RESTRICTIONS were imposed when a licence was granted to a small cafe in a city centre tourist hotspot.
The application, put forward at Café At The Walls in Bridge Place, Lower Bridge Street by Patrick Anthony and Bee Song Anthony, led to protests from residents.
The restaurant is adjacent to the city walls at the Bridge Gate.
Licensing officers were told approval was being sought for the supply of alcohol between 8am and 1.30am seven days a week, recorded music and late night refreshment.
A requirement put forward by the police that alcohol should only be supplied on the premises to people taking substantial table meals and that an outside area should close at 11pm was agreed by Mr and Mrs Anthony.
Environmental protection officers said no takeaway food or drink should be sold after the same time.
The city council had seven representations, one on behalf of 10 other residents.
City Walls resident Rosemary Willis, who lives near the café, says it started as a tea shop and the sale of alcohol “would be bound to present many problems”.
These include noise, congestion on the narrow entrance to the city walls, food smells and loud music.
John and Margaret Crompton, also of City Walls, raised concerns about increased noise and disturbance, especially late at night in the quiet residential area.
Owner of the adjoining property, Michael Barry, sent in a detailed five page objection pointing out the premises, which he argues have been for sale for the last 12 months, are “very small” and any intensification of use is likely to cause serious problems.
He is also worried about late night opening and potential antisocial behaviour.
Ken and Sylvia Thompson of Bridge Place say they fear noise and activity in the street up to 2.30am or later.
Ten other occupiers signed a letter with Mr Walter and Mrs Carol Vick of The Shipgate, Shipgate Street raising concerns ranging from smashed bottles and offensive and unpleasant lingering cooking smells to litter, noise and parking problems.
Miss P M Pask, also of City Walls, suggested that disturbances and confrontations might arise if drink or entry to the premises was refused in the late hours.
Mr Anthony reiterated that alcohol would only be sold with food and the outside area would close after 11pm. He would also operate the Challenge 21 proof of age scheme.
Environmental protection officers pointed out the restaurant has residential properties on all sides and that once a licence has been issued, there is no legislation available to the city council to deal with noise in the streets from patrons leaving the premises or smoking.
For environmental protection, Kate Hawkes told a meeting of the city's licensing act sub-committee she wished to curtail the hours which had been applied for and to see a more powerful odour control system.
She confirmed there had been no complaints about the premises but that if these arose, a review of the licence could be requested.
Mrs Vick pointed out that Lower Bridge Street is used by school children and she did not believe it was suitable for them to see people sitting out drinking alcohol as they went to school in the morning and returned in the afternoon.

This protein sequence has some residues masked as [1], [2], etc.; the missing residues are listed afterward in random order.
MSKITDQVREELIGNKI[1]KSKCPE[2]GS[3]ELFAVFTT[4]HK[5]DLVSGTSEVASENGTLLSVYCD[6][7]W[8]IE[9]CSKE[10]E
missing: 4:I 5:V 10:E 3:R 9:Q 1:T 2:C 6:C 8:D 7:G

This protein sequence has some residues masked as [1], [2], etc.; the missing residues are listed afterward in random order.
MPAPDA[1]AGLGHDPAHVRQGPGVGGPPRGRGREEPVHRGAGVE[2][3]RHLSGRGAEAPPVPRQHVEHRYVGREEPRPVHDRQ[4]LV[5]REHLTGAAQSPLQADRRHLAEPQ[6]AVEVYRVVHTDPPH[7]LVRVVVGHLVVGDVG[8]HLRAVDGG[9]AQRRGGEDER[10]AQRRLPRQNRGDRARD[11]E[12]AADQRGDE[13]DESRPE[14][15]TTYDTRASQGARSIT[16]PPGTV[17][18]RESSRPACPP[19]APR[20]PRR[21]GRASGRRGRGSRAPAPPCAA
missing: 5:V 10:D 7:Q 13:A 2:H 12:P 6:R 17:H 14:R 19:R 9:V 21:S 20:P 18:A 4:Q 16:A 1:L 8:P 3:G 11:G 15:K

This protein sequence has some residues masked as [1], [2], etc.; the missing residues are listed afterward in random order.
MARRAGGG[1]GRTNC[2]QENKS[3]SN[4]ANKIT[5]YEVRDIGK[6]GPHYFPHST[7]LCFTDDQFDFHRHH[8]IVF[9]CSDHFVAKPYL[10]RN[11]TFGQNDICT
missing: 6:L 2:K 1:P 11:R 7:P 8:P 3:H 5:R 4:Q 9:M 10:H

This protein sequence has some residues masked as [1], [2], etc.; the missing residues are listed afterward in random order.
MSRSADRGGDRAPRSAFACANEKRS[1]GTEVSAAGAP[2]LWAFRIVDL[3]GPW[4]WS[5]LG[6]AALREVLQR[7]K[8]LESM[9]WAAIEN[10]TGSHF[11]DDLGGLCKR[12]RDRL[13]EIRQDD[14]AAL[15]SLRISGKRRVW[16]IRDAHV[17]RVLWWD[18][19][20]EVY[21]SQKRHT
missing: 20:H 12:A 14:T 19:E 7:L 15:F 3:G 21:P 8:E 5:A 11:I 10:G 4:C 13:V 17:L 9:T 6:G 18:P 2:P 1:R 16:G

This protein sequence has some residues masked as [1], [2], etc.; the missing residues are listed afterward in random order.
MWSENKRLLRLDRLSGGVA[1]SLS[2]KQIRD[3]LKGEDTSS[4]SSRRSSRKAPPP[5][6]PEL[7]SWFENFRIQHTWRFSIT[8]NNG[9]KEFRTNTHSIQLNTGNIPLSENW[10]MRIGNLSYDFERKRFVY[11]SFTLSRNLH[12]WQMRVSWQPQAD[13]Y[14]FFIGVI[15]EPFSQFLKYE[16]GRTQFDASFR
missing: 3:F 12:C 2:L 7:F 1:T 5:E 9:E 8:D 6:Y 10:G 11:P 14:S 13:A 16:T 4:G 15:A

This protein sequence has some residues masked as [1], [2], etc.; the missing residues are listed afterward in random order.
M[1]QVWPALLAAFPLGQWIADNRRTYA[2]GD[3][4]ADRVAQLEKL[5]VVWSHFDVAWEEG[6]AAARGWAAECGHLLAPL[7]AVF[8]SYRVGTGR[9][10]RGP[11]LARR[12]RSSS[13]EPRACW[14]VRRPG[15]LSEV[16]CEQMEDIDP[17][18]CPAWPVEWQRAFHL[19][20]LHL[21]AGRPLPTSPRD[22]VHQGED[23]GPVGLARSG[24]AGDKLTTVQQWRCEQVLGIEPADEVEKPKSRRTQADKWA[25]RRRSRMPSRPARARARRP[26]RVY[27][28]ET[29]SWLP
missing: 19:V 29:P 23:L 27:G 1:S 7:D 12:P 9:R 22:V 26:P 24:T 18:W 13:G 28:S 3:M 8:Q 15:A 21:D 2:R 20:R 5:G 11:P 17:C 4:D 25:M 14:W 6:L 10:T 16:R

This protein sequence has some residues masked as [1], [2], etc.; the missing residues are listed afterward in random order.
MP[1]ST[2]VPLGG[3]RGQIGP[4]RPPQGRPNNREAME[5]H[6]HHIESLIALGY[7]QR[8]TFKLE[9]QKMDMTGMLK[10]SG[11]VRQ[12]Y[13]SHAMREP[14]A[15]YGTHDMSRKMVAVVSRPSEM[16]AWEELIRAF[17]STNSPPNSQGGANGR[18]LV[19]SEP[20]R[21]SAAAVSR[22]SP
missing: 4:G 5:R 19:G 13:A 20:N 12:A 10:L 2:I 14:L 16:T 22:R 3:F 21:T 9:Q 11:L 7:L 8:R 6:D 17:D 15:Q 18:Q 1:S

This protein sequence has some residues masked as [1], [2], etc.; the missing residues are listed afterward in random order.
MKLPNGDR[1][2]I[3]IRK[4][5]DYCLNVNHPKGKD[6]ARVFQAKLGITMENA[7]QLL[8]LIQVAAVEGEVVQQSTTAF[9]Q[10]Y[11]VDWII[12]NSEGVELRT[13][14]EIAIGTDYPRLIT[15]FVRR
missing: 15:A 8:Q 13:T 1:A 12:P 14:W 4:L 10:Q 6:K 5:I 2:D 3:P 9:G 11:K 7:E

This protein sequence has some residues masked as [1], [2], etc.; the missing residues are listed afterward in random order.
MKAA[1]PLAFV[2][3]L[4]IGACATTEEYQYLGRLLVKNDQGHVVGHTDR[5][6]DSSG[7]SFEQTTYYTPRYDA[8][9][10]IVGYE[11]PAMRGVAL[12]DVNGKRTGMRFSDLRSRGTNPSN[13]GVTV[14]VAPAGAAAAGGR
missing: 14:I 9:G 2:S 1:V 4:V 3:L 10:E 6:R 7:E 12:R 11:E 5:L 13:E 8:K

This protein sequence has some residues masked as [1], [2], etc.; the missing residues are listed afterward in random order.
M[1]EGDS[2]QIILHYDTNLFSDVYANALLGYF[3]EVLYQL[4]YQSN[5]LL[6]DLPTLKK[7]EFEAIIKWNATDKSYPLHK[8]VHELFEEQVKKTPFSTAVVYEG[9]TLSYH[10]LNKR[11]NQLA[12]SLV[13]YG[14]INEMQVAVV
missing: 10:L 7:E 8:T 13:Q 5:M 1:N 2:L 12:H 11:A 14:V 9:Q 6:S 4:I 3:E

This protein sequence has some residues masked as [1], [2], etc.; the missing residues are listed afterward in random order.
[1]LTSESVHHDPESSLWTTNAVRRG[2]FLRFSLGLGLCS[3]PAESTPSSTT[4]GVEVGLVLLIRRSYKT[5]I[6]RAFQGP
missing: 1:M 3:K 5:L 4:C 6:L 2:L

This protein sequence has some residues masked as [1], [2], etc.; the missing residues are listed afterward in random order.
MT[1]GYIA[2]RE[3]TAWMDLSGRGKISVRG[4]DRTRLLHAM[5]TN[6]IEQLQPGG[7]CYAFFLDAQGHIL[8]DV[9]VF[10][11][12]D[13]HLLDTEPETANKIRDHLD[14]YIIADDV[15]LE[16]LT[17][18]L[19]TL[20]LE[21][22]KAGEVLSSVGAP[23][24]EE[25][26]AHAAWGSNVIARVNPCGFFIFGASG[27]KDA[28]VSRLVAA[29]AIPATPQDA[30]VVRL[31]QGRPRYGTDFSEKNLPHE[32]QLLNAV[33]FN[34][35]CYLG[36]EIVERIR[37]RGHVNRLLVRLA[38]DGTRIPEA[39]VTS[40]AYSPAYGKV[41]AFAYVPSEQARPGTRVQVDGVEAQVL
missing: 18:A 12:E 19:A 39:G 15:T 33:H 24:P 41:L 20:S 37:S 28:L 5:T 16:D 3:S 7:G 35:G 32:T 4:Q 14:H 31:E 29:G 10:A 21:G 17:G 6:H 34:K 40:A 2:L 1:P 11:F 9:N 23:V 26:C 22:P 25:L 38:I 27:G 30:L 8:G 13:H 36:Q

“It will be extremely noisy if there are people sitting around drinking alcohol until 1.30pm,” she suggested.
Mrs Vick was also concerned that people would be “wandering around” with bottled alcohol and that any stray food could lead to added problems with pigeons.
The café is in a conservation area and she felt the premises should be kept looking smart and clean.
Mrs Anthony pointed out the café could not be responsible for litter dropped by people who were passing by.
The aim would be to keep the area tidy and customers would be reminded to dispose of their litter responsibly.
“We will carry out regular inspections to make sure the area is tidy at all times,” she added.
There was no intention to sell the business in the near future and Mrs Anthony also said they did not propose to change for the menu in the evening and it would not become a Chinese takeaway
She could not guarantee that would not be any anti social behaviour although “we would do our best to consider all our neighbours”, she insisted.
“We are a very small café and it is very unlikely we would attract rowdy crowds. If people want a drink we just want to be able to provide it,” she said.
After an adjournment following a one and a half hour hearing, committee chairman Cllr Gwyn Cooper (Lab, City & St Anne's) said the application had been discussed “at some length”.
“Hopefully we have reached a compromise,” she suggested.
Cllr Cooper said she and committee members Cllr Jeanne Storrar (Con, Saughall) and Cllr David Hull (Lib Dem, Hoole Groves) had “listened very carefully to everything that has been said”.
She suggested to the objectors they had a right to seek a review of the licence if there were problems and said complaints should be taken up at any time with environmental protection officers.
The committee granted the licence subject to opening hours being restricted to 8am-11pm with alcohol being limited to 11am to 10.30pm with no additional hours for Bank Holidays.
The frontage of the cafe is to be cleared of litter on a daily basis and a more powerful odour control system fitted.